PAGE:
Top 5 places to look for jobs (outside the hospital)



If you’re like many nurses, especially new ones, you may instinctively be focusing on hospitals as potential employers.

However, with the stiff competition out there for these coveted openings, you may want to consider thinking outside the box. Here are five job-hunting targets that may just get you hired right away (or faster than you think!).

Air National Guard
If you’re attracted to the rush and fast pace of the OR and critical care — you may want to consider being an Air National Guard nurse. You may find yourself in the middle of the action during a natural disaster, civil emergency, or homeland crisis – situations where your skills are critical and your character can make all the difference. If you thrive on getting an adrenaline rush, here’s your chance to care for patients being airlifted out of disaster-stricken areas or saving lives in a field hospital in the aftermath of a hurricane. The Air National Guard has a variety of opportunities that allow nurses to stay close to home and serve their community, assessing the health needs of individuals as well as the population as a whole. You’ll even have the option of part-time service allowing you to gain new skills and experiences while keeping your civilian job.

Nursing Homes
Even if nursing homes weren’t your favorite in nursing school, you shouldn’t be quick to rule out this option. Nursing homes also hire utilization review registered nurses and case managers—positions that require an RN degree but don’t involve the drudgery of nursing home work. It’s true that some of these jobs require experience, but others don’t. Some nursing homes, especially smaller ones, are happy to train you on the job to fill these roles. Apply for MSDS, utilization or case management nursing home positions if you’re in need of a job right away.

In the rush to get a hospital job or possibly a job in a doctor’s office, you might have forgotten that there are a ton of clinics out there. With the wait times at hospitals, and with some insurance companies refusing to cover emergency room visits, patients are increasingly turning to clinics for medical attention.

A clinic is a great place for a new nursing grad to get a foot in the door. Also look into clinics for pain management, stroke survivors, heart attack victims, etc., that might be in your area and looking for help. Sometimes places don’t advertise an opening, so call and see if you can talk to an HR person. The worst they can say is that they have no openings.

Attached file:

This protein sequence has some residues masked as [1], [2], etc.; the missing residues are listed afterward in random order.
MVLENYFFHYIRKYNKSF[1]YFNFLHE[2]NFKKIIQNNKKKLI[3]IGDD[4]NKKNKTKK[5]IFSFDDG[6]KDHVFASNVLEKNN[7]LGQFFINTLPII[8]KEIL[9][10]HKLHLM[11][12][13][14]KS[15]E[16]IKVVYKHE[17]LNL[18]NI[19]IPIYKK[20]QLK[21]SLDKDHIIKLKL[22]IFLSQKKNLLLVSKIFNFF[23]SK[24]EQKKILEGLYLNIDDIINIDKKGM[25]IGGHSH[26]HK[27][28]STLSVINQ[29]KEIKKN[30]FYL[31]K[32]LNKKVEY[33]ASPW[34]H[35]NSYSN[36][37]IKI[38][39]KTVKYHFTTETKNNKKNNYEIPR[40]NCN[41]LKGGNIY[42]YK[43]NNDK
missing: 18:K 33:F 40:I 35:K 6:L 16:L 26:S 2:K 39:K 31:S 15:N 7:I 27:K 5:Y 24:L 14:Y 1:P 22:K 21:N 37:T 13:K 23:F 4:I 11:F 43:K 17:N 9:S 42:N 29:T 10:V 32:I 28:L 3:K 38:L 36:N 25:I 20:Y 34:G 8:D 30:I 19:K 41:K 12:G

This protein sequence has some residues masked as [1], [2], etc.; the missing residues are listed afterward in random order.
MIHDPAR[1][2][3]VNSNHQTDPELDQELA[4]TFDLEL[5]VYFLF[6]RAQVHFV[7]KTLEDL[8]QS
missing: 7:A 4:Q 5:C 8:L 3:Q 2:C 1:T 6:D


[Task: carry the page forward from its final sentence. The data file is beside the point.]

Drug Rehabilitation Centers
Many drug rehab centers have to detox subjects, and guess what? They need an RN on duty to make sure the patient doesn’t seize or go into DTs, and to give meds. You might have overlooked places like this—who would think a drug and alcohol rehab center would need a nurse? Some places may require experience, but others won’t require anything more than your nursing license. It pays to be proactive: Bust out the yellow pages, look up all the drug rehab centers in your area and call them to see what their nursing status is. You just might get an interview.

Dialysis Centers
Many large companies perform dialysis treatments on patients seven days a week. These companies, such as DaVita, need registered nurses to man the dialysis machines and make sure the patients don’t go bad. You would need to monitor vital signs, the dialysis machine and the port to ensure it doesn’t clot off. If you have some experience in nursing, you’ll stand a better chance, but some dialysis companies take new grads and train them to run the machines. If your city is large enough, you may find many dialysis centers around to target for your search.

Rehabilitation Centers
After some patients are done at the hospital, they are quickly sent out to rehabilitation centers to recover. (In fact, you’ll sometimes find that insurance companies facilitate shipping patients out a little too soon.) People in rehabilitation centers can have trachs, vents, external fixators and a host of other interesting diagnoses for you to experience. Of course, they all need their meds and their therapy, and you would have an assignment, just as you would have on a medical-surgical floor. Although their status will be a little less acute, the patients will still be significantly ill. Most rehab centers prefer that you have experience, but don’t actually require it. Interview well, and you just might have a job.

This article is brought to you in partnership with the Air National Guard.

Lynda Lampert
Lynda Lampert is a registered nurse and a certified third shift worker. She has worked with many different patient populations, including post-op open heart, post-op gastric bypass, active chest pain, congestive heart failure, poorly controlled diabetics and telemetry 'wonders'. She now focuses all of her effort on educating the populace -- both the nursing world and the normal folk -- through her web writing. She hopes one day to publish another romance novel, travel to England and become a web rock star. She feels she is on her way . . . mostly. You can learn more about Lynda and her work at

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